Audit log monitoring is probably one of the most unsexy, uninteresting activities a healthcare organization or business associate has to do. But neglect it at the risk of your solid bottom line and reputation. Last time we talked about how you can get into legal (and costly) hot water with badly aligned policies and procedures or by having a weak security incident response plan. Audit log monitoring is another hot potato.
Say a patient thinks someone on staff is poking around their medical record, reports it, but you don’t have anything that documents you pre-emptively monitor for nosiness as part of protecting patient privacy. Even worse, say you do have a policy and procedure for audit log monitoring, but again, can’t prove you’re doing it. A prime target for a lawsuit.
I’ve been an expert witness in far too many lawsuits where healthcare organizations or their business associates couldn’t prove they keep watch on audit logs. And while being able to demonstrate monitoring may not prevent the lawsuit from being filed, it can go a long way toward helping you prevail (i.e., not cost you a fortune in money and reputation).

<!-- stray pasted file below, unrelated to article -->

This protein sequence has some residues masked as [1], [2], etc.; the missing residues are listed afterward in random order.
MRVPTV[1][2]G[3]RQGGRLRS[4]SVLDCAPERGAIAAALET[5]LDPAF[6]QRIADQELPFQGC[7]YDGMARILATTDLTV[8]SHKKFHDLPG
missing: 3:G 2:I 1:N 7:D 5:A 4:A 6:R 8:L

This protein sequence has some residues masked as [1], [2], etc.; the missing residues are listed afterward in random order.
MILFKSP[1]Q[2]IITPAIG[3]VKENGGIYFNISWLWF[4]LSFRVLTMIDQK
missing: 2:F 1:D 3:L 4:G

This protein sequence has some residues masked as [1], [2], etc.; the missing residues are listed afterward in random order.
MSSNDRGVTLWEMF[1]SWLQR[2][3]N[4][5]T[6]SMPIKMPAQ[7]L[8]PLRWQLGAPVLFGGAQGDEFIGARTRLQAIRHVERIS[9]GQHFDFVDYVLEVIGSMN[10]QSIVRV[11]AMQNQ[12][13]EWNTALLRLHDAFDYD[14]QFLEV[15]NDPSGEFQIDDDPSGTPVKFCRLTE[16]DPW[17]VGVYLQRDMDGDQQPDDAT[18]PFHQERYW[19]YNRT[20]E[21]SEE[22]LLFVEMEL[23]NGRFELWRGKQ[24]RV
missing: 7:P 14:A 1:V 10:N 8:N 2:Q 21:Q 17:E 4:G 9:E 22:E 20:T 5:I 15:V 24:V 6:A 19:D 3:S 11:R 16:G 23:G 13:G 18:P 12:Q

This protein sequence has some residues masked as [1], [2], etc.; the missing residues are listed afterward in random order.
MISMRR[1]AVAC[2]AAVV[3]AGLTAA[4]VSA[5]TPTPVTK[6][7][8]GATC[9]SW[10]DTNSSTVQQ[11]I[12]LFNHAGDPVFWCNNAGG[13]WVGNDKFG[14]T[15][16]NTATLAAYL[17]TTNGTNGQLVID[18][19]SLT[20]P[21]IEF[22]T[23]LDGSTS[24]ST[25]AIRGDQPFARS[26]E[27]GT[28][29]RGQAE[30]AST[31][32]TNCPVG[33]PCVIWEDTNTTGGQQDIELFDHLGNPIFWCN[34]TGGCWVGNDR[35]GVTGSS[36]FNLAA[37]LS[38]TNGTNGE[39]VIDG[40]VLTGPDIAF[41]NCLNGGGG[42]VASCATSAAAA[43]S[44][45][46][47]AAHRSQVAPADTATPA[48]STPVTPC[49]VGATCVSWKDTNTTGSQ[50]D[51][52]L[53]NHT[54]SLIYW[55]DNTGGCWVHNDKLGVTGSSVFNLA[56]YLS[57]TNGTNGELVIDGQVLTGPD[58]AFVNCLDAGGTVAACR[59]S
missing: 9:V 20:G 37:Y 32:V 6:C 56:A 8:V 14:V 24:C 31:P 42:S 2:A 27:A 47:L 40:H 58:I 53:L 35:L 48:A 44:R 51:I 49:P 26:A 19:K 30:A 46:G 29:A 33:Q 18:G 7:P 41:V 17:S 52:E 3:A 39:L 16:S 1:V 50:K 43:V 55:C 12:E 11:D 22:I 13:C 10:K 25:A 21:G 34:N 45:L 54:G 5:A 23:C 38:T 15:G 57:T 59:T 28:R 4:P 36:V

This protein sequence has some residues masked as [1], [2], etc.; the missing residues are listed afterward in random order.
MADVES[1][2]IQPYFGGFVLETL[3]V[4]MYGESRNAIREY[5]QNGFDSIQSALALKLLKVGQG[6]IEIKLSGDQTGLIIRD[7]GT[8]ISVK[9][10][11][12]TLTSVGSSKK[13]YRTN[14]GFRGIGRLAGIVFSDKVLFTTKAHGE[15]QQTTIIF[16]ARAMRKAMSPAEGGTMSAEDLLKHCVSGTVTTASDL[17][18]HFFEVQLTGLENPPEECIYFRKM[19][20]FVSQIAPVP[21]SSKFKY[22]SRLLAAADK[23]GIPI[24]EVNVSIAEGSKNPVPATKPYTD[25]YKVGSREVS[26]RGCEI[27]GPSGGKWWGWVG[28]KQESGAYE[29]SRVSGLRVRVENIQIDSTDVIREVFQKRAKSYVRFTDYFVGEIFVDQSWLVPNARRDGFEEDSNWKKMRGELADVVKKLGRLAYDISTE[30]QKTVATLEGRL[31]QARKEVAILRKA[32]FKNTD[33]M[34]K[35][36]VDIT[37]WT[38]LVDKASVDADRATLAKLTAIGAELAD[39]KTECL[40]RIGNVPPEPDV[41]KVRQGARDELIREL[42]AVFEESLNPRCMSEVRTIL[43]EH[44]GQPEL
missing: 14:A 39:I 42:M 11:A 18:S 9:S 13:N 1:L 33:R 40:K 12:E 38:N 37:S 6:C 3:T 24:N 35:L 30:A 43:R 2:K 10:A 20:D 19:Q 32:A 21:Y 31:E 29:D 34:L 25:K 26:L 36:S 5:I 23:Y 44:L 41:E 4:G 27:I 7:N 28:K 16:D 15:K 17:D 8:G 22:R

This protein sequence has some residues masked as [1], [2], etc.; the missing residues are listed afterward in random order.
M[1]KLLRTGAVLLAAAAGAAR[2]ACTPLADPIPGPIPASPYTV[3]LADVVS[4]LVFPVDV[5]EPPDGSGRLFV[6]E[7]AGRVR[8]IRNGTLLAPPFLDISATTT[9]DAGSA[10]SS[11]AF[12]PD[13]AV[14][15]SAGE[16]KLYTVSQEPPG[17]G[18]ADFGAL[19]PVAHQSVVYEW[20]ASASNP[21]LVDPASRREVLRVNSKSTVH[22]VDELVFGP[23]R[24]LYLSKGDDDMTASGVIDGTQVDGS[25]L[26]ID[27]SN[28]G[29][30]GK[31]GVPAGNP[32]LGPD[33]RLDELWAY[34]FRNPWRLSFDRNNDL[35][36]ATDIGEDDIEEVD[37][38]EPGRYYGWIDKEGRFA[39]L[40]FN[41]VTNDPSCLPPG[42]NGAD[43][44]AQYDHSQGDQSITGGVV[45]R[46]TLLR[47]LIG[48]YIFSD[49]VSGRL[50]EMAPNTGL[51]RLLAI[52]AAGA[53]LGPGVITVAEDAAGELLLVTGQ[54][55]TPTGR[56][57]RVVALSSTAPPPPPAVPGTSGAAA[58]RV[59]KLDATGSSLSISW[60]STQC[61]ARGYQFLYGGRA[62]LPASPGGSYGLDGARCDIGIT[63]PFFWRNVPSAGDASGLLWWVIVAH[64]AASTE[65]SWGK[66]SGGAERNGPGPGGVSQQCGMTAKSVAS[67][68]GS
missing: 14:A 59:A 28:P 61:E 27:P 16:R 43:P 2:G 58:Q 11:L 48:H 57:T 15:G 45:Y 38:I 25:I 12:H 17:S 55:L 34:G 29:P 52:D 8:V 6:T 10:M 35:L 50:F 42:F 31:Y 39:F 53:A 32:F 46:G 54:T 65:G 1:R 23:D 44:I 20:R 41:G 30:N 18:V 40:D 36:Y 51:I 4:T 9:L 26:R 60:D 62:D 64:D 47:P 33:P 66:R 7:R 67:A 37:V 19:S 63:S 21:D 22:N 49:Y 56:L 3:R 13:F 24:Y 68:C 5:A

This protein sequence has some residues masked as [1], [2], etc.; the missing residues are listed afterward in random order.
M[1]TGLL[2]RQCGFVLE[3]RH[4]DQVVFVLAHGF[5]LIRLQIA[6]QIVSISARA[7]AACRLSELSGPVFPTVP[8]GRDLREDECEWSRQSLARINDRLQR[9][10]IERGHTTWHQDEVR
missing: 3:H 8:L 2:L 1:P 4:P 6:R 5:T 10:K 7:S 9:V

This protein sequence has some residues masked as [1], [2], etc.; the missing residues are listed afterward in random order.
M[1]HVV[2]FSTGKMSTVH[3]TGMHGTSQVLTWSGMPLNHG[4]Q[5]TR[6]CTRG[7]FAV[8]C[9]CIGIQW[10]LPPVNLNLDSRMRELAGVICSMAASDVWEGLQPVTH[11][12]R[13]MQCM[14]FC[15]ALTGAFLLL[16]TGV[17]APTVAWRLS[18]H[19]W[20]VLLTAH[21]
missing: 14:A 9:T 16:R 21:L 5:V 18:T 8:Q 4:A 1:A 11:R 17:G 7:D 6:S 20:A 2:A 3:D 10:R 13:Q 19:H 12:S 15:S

You simply can’t wait until an incident occurs to examine audit logs.
The 2013 HIPAA Omnibus Rule specifically states that if you create audit logs, then you need to look at them. Didn’t do it regularly? Willful neglect. What patient’s attorney won’t use that to their advantage?
If it gets to that point, expect them to point to laws that penalize physical or emotional harm to the patient, claim gross negligence, and so forth. They will, and it won’t look good for you. All because of the lack of audit log monitoring.
We recognize that you may think the strictures around data privacy and security in the time of a pandemic are a bit more forgiving. The reality is, you’re still expected to toe the line when it comes to protecting PHI, access control, and monitoring. Yes, there’s more telework. That means being more cautious, not less. More check-ins, not fewer. (Try these tips to address virtual workplace risk.)
Just because COVID19 makes it harder to hold court in-person doesn’t mean that the legal system has taken a vacation in the healthcare data privacy and security arena. And neither can anyone responsible for protecting patient information.
Do you have a process to check that the process(es) are getting done? If not, or if you’d like to review what you have in place, give us a call [503-384-2538].